the Roman troops in Jerusalem serving under Pontius Pilate,

    He was buried in an unmarked grave and still lies
    a-mouldering in the ground somewhere outside of

    Said Jesus’ story was embellished and “mythicized” by
    many semi-fiction writers. A descent into Hell, a bodily resurrection
    and ascension stories were promulgated to compete with the
    Caesar myths. Said stories were so popular that they
    grew into a religion known today as Catholicism/Christianity
    and featuring dark-age, daily wine to blood and bread to body rituals
    called the eucharistic sacrifice of the non-atoning Jesus.


  • I would think any LDS antipathy toward the Catholic Church had more to do with mid-19th century trends among US Protestants, rather than anything theological.

  • This is a very interesting interview, and looks like a valuable book. I think I’m not the only Protestant who finds Martin Luther’s work both inspiring, and perplexing, (and frankly, sometimes disturbing). Dr. Harline’s explaining that Luther’s thought changed dramatically over time as the conflict with the Pope and Roman Catholic church escalated, helps some things make sense. Also, Dr. Harline’s explanation of indulgences is very sensitive. And, it would be interesting to see a perspective of Martin Luther coming from someone institutionally detached from the Reformation conflict.

  • There is a straight line from Luther’s pamphlet, On the Jews and their Lies, to Kristallnacht. Luther said that synagogues should be burned with the Jews inside them. He was a rabid and vicious antisemite. The only thing I would do with a Luther action doll is stick pins in it. (sarcasm)

  • This is from Wikipedia, but you can find the whole pamphlet on-line if you want to read it:

    On the Jews and Their Lies (German: Von den Jüden und iren Lügen; in modern spelling Von den Juden und ihren Lügen) is a 65,000-word anti-semitic treatise written in 1543 by the German Reformation leader Martin Luther.

    Luther’s attitude toward the Jews took different forms during his lifetime. In his earlier period, until 1537 or not much earlier, he wanted to convert Jews to Christianity, but failed. In his later period when he wrote this particular treatise, he denounced them and urged their persecution.[1]

    In the treatise, he argues that Jewish synagogues and schools be set on fire, their prayer books destroyed, rabbis forbidden to preach, homes burned, and property and money confiscated. They should be shown no mercy or kindness,[2] afforded no legal protection,[3] and “these poisonous envenomed worms” should be drafted into forced labor or expelled for all time.[4] He also seems to advocate their murder, writing “[W]e are at fault in not slaying them”.[5]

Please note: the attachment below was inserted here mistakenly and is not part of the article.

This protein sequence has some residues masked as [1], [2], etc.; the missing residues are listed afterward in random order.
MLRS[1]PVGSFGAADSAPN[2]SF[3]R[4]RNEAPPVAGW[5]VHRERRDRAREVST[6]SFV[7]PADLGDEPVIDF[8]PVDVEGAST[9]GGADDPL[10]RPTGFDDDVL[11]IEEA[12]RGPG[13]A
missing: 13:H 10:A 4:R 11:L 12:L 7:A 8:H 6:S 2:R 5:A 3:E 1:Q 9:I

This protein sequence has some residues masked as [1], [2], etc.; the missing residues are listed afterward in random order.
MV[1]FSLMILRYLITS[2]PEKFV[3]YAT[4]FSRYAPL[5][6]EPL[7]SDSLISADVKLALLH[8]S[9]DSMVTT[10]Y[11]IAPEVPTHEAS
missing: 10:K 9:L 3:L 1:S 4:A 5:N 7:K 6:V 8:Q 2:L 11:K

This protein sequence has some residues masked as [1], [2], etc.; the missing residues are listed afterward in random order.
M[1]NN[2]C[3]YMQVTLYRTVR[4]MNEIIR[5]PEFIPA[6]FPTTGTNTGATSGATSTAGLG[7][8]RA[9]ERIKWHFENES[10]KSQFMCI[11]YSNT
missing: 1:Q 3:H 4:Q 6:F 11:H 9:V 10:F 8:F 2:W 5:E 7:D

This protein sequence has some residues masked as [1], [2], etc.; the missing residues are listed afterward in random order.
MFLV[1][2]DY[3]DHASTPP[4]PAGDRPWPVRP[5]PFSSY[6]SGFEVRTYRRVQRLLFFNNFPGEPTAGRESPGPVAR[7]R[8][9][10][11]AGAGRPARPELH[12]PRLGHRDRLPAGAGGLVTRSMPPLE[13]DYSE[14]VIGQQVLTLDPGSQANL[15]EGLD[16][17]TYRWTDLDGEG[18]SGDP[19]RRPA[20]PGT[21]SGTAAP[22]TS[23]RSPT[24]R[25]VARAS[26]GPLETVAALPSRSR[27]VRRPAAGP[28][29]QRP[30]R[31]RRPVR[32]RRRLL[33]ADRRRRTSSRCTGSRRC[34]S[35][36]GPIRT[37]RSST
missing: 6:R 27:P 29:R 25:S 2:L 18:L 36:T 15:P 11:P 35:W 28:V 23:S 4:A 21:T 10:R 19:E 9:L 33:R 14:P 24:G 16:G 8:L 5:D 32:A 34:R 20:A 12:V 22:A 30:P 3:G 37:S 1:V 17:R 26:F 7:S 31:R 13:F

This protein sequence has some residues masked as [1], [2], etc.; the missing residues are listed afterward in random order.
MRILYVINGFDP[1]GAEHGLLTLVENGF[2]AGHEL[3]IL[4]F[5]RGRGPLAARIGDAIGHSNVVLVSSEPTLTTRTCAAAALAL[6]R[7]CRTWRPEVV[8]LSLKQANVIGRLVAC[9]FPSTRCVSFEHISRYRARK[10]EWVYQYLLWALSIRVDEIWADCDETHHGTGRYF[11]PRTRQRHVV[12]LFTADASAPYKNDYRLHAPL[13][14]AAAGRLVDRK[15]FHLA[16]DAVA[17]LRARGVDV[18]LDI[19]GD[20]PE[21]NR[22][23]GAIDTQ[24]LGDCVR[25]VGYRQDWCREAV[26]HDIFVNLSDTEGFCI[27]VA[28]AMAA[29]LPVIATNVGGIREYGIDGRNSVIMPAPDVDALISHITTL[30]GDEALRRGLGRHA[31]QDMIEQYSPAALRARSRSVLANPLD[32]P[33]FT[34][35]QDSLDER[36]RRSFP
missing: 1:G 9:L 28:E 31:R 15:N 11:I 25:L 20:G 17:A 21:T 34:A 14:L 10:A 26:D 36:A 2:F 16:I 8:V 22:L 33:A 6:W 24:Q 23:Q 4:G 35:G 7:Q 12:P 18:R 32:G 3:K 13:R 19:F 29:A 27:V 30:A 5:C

In the treatise, Luther describes Jews as a “base, whoring people, that is, no people of God, and their boast of lineage, circumcision, and law must be accounted as filth.”[6] Luther wrote that they are “full of the devil’s feces … which they wallow in like swine,”[7] and the synagogue is an “incorrigible whore and an evil slut”.[8]

    In the first ten sections of the treatise, Luther expounds, at considerable length, upon his views concerning Jews and Judaism and how these compare to Christians and Christianity. Following the exposition, Section XI of the treatise advises Christians to carry out seven remedial actions. These are

    to burn down Jewish synagogues and schools and warn people against them;

    to refuse to let Jews own houses among Christians;

    for Jewish religious writings to be taken away;

    for rabbis to be forbidden to preach;

    to offer no protection to Jews on highways;

    for usury to be prohibited and for all silver and gold to be removed, put aside for safekeeping, and given back to Jews who truly convert;

    and to give young, strong Jews flail, axe, spade, and spindle, and let them earn their bread in the sweat of their brow.[9]

  • /Luther thought you needed baptism and the Lord’s Supper and that’s about
    it// Yes and no. Both are considered to be efficacious only when combined with the Word. God administers the Holy Sacraments himself. As per the Book of Concord, “For to be baptized in the name of God is to be baptized not by men, but
    by God Himself. Therefore, although it is performed by human hands, it
    is nevertheless truly God’s own work.’

    //And even then it wasn’t the power of the church that saved you, but
    faith// But it is the Church that administers the Sacraments. The Sacraments are channels of grace and it is through the normative act of baptism that faith is bestowed. This is antithetical to LDS doctrine (as was alluded to).

    It seems odd that any LDS would look up to Luther. I really don’t get it.

    While we are on the topic– why did the LDS Church emasculate “A Mighty Fortress?” The LDS version only uses that stanza. Everything else is different.

    (Full disclosure: Ex-Mormon, LCMS member looking at entering Seminary)